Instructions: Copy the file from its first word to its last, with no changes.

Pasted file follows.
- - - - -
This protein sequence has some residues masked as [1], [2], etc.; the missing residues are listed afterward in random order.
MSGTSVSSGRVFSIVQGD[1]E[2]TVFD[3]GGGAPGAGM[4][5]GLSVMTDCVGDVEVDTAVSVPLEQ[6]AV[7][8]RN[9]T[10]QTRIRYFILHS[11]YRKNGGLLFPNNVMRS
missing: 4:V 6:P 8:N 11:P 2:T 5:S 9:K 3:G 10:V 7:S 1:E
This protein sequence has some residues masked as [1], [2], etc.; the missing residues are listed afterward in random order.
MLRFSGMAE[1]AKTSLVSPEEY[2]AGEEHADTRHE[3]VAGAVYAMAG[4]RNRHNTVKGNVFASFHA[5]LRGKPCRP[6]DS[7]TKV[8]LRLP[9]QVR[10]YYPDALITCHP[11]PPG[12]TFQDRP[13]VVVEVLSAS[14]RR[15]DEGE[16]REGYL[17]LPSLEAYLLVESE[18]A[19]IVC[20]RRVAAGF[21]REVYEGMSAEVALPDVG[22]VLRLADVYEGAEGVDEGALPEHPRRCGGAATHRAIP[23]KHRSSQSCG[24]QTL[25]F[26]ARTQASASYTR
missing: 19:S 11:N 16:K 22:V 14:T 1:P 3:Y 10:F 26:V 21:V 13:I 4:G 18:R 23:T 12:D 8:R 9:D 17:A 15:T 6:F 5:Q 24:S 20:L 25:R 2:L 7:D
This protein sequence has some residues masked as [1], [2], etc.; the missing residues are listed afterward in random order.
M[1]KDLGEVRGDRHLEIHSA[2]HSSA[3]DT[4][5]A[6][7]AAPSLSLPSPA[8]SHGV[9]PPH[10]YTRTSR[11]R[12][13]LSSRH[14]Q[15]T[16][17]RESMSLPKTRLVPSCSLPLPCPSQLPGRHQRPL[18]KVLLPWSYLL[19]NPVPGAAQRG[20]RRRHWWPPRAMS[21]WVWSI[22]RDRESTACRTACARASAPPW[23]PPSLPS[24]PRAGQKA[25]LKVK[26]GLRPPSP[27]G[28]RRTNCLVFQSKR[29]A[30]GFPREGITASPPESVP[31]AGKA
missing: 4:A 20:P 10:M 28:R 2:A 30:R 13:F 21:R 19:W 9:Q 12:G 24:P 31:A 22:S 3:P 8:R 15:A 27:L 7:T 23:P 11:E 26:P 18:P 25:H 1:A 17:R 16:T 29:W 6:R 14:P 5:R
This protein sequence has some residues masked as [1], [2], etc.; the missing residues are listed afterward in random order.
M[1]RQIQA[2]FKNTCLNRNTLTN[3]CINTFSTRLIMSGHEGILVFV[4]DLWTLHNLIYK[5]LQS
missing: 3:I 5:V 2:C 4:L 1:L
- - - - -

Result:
This protein sequence has some residues masked as [1], [2], etc.; the missing residues are listed afterward in random order.
MSGTSVSSGRVFSIVQGD[1]E[2]TVFD[3]GGGAPGAGM[4][5]GLSVMTDCVGDVEVDTAVSVPLEQ[6]AV[7][8]RN[9]T[10]QTRIRYFILHS[11]YRKNGGLLFPNNVMRS
missing: 4:V 6:P 8:N 11:P 2:T 5:S 9:K 3:G 10:V 7:S 1:E
This protein sequence has some residues masked as [1], [2], etc.; the missing residues are listed afterward in random order.
MLRFSGMAE[1]AKTSLVSPEEY[2]AGEEHADTRHE[3]VAGAVYAMAG[4]RNRHNTVKGNVFASFHA[5]LRGKPCRP[6]DS[7]TKV[8]LRLP[9]QVR[10]YYPDALITCHP[11]PPG[12]TFQDRP[13]VVVEVLSAS[14]RR[15]DEGE[16]REGYL[17]LPSLEAYLLVESE[18]A[19]IVC[20]RRVAAGF[21]REVYEGMSAEVALPDVG[22]VLRLADVYEGAEGVDEGALPEHPRRCGGAATHRAIP[23]KHRSSQSCG[24]QTL[25]F[26]ARTQASASYTR
missing: 19:S 11:N 16:K 22:V 14:T 1:P 3:Y 10:F 26:V 21:V 13:I 4:G 18:R 23:T 12:D 8:R 9:D 17:A 15:T 6:F 5:Q 24:S 20:L 25:R 2:L 7:D
This protein sequence has some residues masked as [1], [2], etc.; the missing residues are listed afterward in random order.
M[1]KDLGEVRGDRHLEIHSA[2]HSSA[3]DT[4][5]A[6][7]AAPSLSLPSPA[8]SHGV[9]PPH[10]YTRTSR[11]R[12][13]LSSRH[14]Q[15]T[16][17]RESMSLPKTRLVPSCSLPLPCPSQLPGRHQRPL[18]KVLLPWSYLL[19]NPVPGAAQRG[20]RRRHWWPPRAMS[21]WVWSI[22]RDRESTACRTACARASAPPW[23]PPSLPS[24]PRAGQKA[25]LKVK[26]GLRPPSP[27]G[28]RRTNCLVFQSKR[29]A[30]GFPREGITASPPESVP[31]AGKA
missing: 4:A 20:P 10:M 28:R 2:A 30:R 13:F 21:R 19:W 9:Q 12:G 24:P 31:A 22:S 3:P 8:R 15:A 27:L 7:T 23:P 11:E 26:P 18:P 25:H 1:A 17:R 16:T 29:W 6:R 14:P 5:R
This protein sequence has some residues masked as [1], [2], etc.; the missing residues are listed afterward in random order.
M[1]RQIQA[2]FKNTCLNRNTLTN[3]CINTFSTRLIMSGHEGILVFV[4]DLWTLHNLIYK[5]LQS
missing: 3:I 5:V 2:C 4:L 1:L